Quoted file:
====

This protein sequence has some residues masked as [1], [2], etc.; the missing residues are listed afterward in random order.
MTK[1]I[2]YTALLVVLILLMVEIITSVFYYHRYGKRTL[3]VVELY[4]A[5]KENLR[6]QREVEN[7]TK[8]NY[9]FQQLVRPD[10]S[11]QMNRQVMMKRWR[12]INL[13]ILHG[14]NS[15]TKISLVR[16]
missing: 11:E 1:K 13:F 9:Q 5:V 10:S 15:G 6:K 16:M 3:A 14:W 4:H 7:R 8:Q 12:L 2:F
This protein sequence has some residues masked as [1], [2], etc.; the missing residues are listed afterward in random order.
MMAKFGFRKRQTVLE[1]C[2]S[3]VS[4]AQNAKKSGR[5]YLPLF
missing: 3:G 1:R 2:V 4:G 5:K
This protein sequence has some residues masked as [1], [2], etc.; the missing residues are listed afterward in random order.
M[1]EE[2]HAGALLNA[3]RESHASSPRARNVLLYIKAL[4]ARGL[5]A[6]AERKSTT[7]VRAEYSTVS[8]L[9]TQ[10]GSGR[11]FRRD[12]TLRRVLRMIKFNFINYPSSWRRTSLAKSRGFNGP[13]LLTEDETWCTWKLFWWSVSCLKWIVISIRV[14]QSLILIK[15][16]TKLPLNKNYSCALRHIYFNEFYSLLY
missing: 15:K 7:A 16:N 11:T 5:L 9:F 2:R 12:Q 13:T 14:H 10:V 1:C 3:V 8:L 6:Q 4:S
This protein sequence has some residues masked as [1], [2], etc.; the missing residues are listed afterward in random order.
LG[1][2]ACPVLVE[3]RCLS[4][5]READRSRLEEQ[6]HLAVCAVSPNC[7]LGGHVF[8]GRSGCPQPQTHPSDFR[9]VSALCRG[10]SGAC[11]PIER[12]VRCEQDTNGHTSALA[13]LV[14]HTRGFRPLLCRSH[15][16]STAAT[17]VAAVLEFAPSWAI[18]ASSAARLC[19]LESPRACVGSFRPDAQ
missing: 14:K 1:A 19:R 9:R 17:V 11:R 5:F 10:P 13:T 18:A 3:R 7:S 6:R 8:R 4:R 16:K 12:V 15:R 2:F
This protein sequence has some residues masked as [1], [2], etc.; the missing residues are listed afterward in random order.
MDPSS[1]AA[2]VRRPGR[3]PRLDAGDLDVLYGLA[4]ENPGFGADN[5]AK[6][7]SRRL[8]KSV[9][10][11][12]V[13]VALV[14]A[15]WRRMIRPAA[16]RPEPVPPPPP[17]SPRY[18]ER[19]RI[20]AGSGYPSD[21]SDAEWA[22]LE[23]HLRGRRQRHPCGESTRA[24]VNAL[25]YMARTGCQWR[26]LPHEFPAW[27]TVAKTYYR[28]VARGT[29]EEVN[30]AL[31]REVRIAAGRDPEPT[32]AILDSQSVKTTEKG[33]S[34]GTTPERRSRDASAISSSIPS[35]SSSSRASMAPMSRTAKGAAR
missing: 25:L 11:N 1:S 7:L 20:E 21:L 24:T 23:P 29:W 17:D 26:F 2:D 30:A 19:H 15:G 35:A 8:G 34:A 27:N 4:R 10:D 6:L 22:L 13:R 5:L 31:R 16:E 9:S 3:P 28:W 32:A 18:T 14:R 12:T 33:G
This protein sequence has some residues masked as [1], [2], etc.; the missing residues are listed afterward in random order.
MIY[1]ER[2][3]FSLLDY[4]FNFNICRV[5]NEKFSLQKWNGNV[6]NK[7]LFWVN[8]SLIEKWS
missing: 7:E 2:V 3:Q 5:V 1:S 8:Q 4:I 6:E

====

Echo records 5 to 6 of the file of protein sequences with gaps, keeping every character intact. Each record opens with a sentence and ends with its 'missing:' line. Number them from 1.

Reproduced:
This protein sequence has some residues masked as [1], [2], etc.; the missing residues are listed afterward in random order.
MDPSS[1]AA[2]VRRPGR[3]PRLDAGDLDVLYGLA[4]ENPGFGADN[5]AK[6][7]SRRL[8]KSV[9][10][11][12]V[13]VALV[14]A[15]WRRMIRPAA[16]RPEPVPPPPP[17]SPRY[18]ER[19]RI[20]AGSGYPSD[21]SDAEWA[22]LE[23]HLRGRRQRHPCGESTRA[24]VNAL[25]YMARTGCQWR[26]LPHEFPAW[27]TVAKTYYR[28]VARGT[29]EEVN[30]AL[31]REVRIAAGRDPEPT[32]AILDSQSVKTTEKG[33]S[34]GTTPERRSRDASAISSSIPS[35]SSSSRASMAPMSRTAKGAAR
missing: 25:L 11:N 1:S 7:L 20:E 21:L 24:T 23:P 29:W 17:D 26:F 2:D 30:A 19:H 15:G 35:A 8:G 34:A 27:N 4:R 10:D 6:L 22:L 13:R 5:L 31:R 16:E 9:S 3:P 28:W 32:A 18:T 14:R 12:T 33:G
This protein sequence has some residues masked as [1], [2], etc.; the missing residues are listed afterward in random order.
MIY[1]ER[2][3]FSLLDY[4]FNFNICRV[5]NEKFSLQKWNGNV[6]NK[7]LFWVN[8]SLIEKWS
missing: 7:E 2:V 3:Q 5:V 1:S 8:Q 4:I 6:E